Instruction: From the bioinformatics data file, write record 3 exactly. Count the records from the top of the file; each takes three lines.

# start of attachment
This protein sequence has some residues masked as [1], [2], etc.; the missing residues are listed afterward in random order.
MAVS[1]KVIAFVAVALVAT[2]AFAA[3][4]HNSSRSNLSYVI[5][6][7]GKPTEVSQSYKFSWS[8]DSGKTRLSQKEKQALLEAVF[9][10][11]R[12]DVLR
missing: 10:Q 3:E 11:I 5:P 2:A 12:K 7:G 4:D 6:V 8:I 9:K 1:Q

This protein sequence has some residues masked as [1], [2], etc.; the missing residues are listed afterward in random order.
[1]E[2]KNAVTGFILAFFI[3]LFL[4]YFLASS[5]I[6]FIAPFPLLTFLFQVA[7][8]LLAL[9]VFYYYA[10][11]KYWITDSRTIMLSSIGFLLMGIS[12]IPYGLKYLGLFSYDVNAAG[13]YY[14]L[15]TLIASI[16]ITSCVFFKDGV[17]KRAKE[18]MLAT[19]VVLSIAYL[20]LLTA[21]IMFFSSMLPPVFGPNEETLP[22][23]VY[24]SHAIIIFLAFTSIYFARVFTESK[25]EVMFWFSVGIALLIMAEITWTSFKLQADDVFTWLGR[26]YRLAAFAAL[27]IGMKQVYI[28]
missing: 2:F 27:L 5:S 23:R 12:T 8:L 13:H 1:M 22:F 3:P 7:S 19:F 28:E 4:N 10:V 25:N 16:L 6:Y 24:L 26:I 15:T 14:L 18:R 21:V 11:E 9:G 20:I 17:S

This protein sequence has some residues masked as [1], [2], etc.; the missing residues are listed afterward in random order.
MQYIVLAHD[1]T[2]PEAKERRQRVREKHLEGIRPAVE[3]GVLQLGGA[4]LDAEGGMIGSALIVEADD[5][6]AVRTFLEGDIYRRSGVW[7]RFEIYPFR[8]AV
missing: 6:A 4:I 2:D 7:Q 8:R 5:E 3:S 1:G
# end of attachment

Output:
This protein sequence has some residues masked as [1], [2], etc.; the missing residues are listed afterward in random order.
MQYIVLAHD[1]T[2]PEAKERRQRVREKHLEGIRPAVE[3]GVLQLGGA[4]LDAEGGMIGSALIVEADD[5][6]AVRTFLEGDIYRRSGVW[7]RFEIYPFR[8]AV
missing: 6:A 4:I 2:D 7:Q 8:R 5:E 3:S 1:G